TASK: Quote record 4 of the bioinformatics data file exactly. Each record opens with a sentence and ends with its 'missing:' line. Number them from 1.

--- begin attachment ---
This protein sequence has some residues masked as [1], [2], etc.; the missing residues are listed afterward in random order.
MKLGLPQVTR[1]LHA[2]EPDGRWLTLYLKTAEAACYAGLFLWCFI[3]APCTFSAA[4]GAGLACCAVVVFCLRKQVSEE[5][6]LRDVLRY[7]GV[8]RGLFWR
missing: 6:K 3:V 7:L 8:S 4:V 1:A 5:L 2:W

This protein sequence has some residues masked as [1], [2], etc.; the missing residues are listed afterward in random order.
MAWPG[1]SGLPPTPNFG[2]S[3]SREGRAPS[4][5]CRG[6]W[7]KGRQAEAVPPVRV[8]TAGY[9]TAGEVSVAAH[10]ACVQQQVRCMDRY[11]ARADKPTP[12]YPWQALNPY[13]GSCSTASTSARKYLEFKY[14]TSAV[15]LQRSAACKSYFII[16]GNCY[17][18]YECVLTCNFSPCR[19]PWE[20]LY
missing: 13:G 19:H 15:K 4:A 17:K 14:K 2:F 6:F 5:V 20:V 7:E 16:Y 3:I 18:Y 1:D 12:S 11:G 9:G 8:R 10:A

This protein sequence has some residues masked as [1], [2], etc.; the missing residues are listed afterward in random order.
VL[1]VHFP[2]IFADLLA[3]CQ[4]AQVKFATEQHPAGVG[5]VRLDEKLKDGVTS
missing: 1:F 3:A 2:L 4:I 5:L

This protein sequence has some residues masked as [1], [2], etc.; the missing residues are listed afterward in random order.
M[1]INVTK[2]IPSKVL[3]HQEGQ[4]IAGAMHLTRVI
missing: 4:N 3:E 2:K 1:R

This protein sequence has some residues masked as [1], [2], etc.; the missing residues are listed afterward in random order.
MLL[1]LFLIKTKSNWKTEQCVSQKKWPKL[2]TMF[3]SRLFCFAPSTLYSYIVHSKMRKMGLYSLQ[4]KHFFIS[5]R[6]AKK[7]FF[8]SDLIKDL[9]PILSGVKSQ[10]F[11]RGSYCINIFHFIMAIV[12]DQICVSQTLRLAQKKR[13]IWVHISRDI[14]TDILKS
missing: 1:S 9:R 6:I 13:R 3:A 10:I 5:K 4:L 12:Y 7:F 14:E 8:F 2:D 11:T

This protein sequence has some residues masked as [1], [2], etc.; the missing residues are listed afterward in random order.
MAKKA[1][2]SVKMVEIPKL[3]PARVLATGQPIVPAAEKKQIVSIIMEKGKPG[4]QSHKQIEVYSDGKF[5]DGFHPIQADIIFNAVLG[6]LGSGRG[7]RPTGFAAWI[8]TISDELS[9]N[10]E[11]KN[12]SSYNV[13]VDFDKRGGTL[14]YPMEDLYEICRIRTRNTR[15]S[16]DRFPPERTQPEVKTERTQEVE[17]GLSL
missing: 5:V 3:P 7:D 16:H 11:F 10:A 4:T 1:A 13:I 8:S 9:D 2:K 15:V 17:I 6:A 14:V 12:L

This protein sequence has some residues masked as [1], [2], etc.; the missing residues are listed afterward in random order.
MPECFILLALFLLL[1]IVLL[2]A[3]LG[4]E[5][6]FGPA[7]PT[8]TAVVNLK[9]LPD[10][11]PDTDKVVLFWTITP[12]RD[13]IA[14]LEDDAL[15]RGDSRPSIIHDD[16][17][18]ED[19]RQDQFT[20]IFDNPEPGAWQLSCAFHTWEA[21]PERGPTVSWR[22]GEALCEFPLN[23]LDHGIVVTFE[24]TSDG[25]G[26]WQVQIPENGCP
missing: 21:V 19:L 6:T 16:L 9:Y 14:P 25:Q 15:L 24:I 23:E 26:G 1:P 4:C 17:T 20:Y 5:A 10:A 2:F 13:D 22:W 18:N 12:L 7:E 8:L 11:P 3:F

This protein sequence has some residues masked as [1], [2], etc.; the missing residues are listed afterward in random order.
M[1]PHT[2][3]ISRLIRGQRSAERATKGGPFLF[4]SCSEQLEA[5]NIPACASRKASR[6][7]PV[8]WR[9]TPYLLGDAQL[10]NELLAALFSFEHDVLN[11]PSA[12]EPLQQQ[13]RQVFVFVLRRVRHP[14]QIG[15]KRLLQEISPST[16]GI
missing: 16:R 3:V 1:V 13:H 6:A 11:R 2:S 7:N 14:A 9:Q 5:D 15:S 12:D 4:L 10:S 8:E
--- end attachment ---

This protein sequence has some residues masked as [1], [2], etc.; the missing residues are listed afterward in random order.
M[1]INVTK[2]IPSKVL[3]HQEGQ[4]IAGAMHLTRVI
missing: 4:N 3:E 2:K 1:R